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Comment: Re:I do this (Score 1) 273

by beezly (#46777913) Attached to: Ask Slashdot: System Administrator Vs Change Advisory Board

Indeed. When we introduced our change management process I realised that I was informally doing this risk analysis anyway. The change management process and CAB just formalise it.

Risk analysis can be as simple as thinking "is this low impact" for a second and then deciding it is and continuing. Most of these types of changes are pre-approved by CAB and we just have to record the change. If we started creating outages from these types of changes then that pre-approval would probably be reviewed.

There are other times when that pre-approval is temporarily revoked when the organisation cannot tolerate the risk of any downtime caused by changes, but that only happens twice a year, and I get to put my feet up a bit and work on interesting hobby projects for a couple of weeks :) A few of my colleagues get irritated that they "can't get anything done", but if my employer chooses to stop me making changes and let me have a rest for a bit, I'm not going to complain!

Comment: Re:I do this (Score 2) 273

by beezly (#46777799) Attached to: Ask Slashdot: System Administrator Vs Change Advisory Board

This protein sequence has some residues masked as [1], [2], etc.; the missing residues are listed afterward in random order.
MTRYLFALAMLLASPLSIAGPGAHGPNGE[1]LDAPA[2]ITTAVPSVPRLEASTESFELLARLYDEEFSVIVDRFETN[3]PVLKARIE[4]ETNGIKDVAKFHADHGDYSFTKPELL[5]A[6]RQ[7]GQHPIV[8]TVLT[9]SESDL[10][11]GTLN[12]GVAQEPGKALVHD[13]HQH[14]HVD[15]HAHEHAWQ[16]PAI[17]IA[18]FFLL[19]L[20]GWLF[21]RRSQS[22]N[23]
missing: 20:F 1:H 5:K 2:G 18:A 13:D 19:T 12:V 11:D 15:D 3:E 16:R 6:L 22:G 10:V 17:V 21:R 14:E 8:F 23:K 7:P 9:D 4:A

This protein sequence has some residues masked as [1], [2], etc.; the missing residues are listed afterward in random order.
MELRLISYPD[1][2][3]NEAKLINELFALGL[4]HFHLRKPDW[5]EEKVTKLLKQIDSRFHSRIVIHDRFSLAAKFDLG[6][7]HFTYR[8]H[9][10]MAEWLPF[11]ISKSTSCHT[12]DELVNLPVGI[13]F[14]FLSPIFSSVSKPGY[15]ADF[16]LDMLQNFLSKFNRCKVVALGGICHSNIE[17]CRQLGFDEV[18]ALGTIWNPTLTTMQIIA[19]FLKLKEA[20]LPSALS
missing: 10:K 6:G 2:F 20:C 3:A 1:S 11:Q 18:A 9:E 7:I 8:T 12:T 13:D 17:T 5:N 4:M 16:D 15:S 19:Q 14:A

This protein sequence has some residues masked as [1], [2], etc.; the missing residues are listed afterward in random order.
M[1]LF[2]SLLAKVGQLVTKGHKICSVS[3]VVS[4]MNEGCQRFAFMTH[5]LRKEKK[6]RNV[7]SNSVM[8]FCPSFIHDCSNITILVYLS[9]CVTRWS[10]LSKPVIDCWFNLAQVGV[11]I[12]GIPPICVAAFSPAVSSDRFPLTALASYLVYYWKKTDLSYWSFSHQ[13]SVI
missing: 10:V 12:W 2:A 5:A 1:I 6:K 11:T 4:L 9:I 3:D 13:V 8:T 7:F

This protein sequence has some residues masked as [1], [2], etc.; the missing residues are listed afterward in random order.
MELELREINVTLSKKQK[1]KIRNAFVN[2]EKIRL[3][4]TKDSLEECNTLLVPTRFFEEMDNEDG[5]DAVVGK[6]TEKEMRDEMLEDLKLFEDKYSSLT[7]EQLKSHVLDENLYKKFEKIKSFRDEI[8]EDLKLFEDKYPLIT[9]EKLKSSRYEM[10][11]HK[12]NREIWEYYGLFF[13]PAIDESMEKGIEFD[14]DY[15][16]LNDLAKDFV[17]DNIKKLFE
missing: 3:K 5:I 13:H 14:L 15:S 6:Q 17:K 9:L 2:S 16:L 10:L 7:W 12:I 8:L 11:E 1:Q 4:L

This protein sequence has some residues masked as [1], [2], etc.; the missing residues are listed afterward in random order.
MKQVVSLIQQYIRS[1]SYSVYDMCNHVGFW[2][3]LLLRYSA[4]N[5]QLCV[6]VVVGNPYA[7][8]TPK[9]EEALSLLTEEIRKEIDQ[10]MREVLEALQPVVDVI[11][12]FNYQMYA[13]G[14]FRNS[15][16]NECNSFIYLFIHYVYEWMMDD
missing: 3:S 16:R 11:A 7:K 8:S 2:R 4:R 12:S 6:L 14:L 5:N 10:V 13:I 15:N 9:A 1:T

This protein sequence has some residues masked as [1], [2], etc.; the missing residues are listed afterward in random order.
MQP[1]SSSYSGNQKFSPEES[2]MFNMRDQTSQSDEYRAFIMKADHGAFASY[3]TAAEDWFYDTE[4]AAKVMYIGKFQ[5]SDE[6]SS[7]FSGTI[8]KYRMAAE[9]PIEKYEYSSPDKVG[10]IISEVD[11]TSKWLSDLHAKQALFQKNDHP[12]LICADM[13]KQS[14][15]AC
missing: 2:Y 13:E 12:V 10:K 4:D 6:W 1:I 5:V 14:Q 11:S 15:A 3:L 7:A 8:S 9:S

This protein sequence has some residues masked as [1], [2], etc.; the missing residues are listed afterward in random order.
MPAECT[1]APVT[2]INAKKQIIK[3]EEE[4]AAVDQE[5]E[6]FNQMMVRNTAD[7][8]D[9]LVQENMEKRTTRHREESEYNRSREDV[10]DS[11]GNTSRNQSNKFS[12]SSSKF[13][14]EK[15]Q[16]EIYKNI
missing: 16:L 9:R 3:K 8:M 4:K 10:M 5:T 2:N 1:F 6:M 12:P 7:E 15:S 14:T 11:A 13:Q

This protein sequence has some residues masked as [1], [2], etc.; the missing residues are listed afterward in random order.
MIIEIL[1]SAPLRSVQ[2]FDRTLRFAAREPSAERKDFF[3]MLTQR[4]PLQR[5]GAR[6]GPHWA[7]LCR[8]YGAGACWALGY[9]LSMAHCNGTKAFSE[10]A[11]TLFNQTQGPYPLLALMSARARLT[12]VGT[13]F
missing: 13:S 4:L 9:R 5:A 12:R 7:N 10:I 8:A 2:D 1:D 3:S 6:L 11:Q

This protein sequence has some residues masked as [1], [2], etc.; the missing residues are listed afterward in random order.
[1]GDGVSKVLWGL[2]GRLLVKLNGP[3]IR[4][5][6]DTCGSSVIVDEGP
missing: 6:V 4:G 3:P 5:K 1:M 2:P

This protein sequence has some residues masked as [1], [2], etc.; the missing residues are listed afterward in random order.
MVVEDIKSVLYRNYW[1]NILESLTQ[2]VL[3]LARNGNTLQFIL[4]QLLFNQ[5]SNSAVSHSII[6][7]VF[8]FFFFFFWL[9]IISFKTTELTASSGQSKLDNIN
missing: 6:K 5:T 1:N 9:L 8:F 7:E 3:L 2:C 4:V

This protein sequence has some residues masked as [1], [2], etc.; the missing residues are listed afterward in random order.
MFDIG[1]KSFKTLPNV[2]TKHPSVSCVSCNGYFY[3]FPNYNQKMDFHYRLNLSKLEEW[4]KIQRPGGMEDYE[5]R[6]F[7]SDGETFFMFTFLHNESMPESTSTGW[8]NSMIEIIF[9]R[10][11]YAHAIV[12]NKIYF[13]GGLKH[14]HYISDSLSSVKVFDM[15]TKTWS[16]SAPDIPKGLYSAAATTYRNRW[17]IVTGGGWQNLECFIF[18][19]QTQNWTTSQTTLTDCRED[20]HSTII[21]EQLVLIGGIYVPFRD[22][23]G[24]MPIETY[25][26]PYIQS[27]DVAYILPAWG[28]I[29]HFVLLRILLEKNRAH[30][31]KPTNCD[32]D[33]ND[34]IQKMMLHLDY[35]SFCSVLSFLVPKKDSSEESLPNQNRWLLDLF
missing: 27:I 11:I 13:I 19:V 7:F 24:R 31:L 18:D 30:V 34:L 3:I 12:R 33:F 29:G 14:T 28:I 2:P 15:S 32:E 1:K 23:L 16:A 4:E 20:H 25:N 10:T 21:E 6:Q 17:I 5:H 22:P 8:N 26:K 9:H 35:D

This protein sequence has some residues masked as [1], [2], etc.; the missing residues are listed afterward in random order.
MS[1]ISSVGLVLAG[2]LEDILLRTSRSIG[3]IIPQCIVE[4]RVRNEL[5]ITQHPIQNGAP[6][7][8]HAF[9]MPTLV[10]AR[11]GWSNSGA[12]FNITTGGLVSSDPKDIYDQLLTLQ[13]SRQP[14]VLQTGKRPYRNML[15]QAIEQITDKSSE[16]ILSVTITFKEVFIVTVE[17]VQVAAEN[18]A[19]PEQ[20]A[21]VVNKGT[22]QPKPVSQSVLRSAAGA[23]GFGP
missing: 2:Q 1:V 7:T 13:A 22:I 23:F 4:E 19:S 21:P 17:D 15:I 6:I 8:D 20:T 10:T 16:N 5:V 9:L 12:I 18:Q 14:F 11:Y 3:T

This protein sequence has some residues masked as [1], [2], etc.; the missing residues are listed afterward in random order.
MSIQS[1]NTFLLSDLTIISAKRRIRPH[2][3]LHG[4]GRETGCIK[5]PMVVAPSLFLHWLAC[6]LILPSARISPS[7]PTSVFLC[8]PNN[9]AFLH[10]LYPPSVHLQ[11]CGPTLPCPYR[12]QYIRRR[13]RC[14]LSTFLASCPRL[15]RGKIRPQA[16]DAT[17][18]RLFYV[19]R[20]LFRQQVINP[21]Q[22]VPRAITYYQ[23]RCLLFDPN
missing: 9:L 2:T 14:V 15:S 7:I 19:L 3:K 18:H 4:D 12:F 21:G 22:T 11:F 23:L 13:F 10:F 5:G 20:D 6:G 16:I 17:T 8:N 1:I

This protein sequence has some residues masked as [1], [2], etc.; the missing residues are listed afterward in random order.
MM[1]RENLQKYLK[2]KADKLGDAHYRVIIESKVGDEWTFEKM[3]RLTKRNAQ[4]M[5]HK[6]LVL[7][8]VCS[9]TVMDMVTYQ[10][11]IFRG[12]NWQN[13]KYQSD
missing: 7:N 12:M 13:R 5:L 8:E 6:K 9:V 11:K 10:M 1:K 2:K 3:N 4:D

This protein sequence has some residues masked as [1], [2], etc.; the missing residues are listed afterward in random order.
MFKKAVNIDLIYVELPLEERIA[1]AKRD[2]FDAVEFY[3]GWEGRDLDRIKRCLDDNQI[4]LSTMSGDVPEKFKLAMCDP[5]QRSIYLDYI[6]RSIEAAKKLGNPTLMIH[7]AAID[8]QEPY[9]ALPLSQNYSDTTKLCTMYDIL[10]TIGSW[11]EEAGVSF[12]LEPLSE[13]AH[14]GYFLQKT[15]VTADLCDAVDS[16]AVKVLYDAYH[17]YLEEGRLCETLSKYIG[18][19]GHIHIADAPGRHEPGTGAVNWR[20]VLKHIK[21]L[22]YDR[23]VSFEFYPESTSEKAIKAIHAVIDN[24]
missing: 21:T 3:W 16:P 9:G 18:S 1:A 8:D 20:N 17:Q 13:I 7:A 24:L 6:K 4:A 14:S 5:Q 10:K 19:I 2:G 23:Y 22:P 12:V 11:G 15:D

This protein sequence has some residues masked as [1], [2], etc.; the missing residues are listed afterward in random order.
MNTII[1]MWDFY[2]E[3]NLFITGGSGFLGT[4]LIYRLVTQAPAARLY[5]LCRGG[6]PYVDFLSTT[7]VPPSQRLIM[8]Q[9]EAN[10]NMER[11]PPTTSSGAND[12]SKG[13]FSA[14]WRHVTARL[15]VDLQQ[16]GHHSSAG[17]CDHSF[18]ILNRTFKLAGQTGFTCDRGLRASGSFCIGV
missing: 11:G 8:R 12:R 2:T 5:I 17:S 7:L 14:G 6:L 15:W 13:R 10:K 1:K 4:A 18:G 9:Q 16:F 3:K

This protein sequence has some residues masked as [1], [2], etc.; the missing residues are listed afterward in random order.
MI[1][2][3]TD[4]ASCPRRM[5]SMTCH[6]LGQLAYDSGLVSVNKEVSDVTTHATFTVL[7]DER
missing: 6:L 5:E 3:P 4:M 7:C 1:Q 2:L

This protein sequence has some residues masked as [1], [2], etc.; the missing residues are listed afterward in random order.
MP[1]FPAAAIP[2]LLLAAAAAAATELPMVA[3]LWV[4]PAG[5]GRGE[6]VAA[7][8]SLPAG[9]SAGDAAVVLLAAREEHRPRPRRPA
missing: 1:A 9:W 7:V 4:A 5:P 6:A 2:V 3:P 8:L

It needn't difficult at all and it doesn't have to impact your ability to apply security patches. For example, patches from Microsoft released on the 8th April were applied to roughly 500 servers on the 11th. A couple of hundred of our servers applied the software remedy for heartbleed within hours of it being released, without any intervention from a human at all.

A change management process should take into account an organisations appetite for risk. For us, we're keen to apply security patches quickly, so they are pre-approved by our CAB.

Comment: I do this (Score 5, Interesting) 273

by beezly (#46777439) Attached to: Ask Slashdot: System Administrator Vs Change Advisory Board

I have to do this and it's no problem at all, although our change management process doesn't sound quite as onerous as yours (I suspect yours will adapt over time -- the CAB will soon get bored if they have to approve every single OS patch).

I have to do a risk analysis for each change that gets made to a system (not just patches). Sometimes this risk analysis is fairly informal, for example if the change is to add more RAM to a VM, it's very unlikely to have a significant adverse impact and is easily reversible, so low risk. Other times the risk analysis (and processes that come out of that) may take a long time and require significant co-ordination with other parts of the organisation I work in.

A good example is if we make a change to a service that impacts the look and feel of that service. It will require co-ordinating with our communications, helpdesk, training and documentation teams as well as other parts of the technical group I work in and the CAB really acts as a check to make sure all of that has happened properly.